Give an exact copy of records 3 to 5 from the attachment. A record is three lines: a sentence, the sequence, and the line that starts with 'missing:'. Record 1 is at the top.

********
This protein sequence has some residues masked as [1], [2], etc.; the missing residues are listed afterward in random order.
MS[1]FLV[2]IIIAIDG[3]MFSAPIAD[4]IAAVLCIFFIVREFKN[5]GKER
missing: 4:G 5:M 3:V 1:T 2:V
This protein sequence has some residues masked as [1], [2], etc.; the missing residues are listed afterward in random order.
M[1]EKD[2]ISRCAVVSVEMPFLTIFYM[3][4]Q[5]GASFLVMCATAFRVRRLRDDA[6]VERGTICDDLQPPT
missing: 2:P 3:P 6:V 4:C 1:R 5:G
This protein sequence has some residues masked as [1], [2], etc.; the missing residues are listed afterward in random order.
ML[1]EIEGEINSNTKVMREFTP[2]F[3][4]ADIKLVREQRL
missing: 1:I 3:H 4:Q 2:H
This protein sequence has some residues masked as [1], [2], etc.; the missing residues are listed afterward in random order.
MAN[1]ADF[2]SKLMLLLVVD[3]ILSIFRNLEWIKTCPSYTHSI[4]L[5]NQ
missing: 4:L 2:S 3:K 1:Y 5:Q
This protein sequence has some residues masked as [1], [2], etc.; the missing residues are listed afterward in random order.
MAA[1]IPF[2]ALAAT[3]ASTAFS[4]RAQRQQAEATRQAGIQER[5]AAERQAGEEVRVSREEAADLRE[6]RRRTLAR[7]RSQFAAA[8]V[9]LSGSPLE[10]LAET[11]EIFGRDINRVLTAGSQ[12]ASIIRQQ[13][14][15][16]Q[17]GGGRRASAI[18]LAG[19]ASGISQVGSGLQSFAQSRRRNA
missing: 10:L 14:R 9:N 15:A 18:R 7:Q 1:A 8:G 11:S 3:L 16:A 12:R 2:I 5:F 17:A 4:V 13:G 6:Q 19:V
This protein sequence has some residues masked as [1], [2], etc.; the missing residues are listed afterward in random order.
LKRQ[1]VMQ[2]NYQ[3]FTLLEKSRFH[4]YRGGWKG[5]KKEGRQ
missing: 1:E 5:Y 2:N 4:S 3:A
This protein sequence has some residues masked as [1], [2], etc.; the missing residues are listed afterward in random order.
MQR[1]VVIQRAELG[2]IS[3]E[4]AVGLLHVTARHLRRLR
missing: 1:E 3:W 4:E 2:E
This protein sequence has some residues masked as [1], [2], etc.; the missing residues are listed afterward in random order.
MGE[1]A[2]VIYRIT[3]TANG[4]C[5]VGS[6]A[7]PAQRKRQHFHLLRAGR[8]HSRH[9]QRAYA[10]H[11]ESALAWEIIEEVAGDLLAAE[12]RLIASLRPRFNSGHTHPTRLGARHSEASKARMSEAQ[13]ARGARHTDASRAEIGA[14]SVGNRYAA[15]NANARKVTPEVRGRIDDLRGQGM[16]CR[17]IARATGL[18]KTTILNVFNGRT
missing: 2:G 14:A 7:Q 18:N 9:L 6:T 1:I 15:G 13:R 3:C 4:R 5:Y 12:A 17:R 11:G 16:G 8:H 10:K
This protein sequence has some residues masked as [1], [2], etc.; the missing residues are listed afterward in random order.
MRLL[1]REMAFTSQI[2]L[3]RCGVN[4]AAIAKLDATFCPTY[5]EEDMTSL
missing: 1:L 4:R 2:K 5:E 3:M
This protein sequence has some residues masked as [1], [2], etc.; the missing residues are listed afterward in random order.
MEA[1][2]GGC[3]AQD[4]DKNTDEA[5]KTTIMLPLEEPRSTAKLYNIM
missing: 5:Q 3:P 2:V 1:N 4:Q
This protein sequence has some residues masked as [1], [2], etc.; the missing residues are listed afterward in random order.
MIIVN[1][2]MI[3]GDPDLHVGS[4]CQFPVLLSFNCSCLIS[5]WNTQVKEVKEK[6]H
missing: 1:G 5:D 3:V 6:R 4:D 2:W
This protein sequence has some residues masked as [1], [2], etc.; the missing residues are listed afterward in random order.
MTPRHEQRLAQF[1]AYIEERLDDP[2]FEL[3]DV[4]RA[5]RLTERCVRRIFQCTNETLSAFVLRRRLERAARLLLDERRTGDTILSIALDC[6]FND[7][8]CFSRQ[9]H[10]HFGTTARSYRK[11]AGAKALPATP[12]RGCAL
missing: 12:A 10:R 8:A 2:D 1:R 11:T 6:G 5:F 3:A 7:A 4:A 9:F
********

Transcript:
This protein sequence has some residues masked as [1], [2], etc.; the missing residues are listed afterward in random order.
ML[1]EIEGEINSNTKVMREFTP[2]F[3][4]ADIKLVREQRL
missing: 1:I 3:H 4:Q 2:H
This protein sequence has some residues masked as [1], [2], etc.; the missing residues are listed afterward in random order.
MAN[1]ADF[2]SKLMLLLVVD[3]ILSIFRNLEWIKTCPSYTHSI[4]L[5]NQ
missing: 4:L 2:S 3:K 1:Y 5:Q
This protein sequence has some residues masked as [1], [2], etc.; the missing residues are listed afterward in random order.
MAA[1]IPF[2]ALAAT[3]ASTAFS[4]RAQRQQAEATRQAGIQER[5]AAERQAGEEVRVSREEAADLRE[6]RRRTLAR[7]RSQFAAA[8]V[9]LSGSPLE[10]LAET[11]EIFGRDINRVLTAGSQ[12]ASIIRQQ[13][14][15][16]Q[17]GGGRRASAI[18]LAG[19]ASGISQVGSGLQSFAQSRRRNA
missing: 10:L 14:R 9:N 15:A 18:R 7:Q 1:A 8:G 11:S 3:L 16:A 12:R 2:I 5:F 17:A 4:V 13:G 6:Q 19:V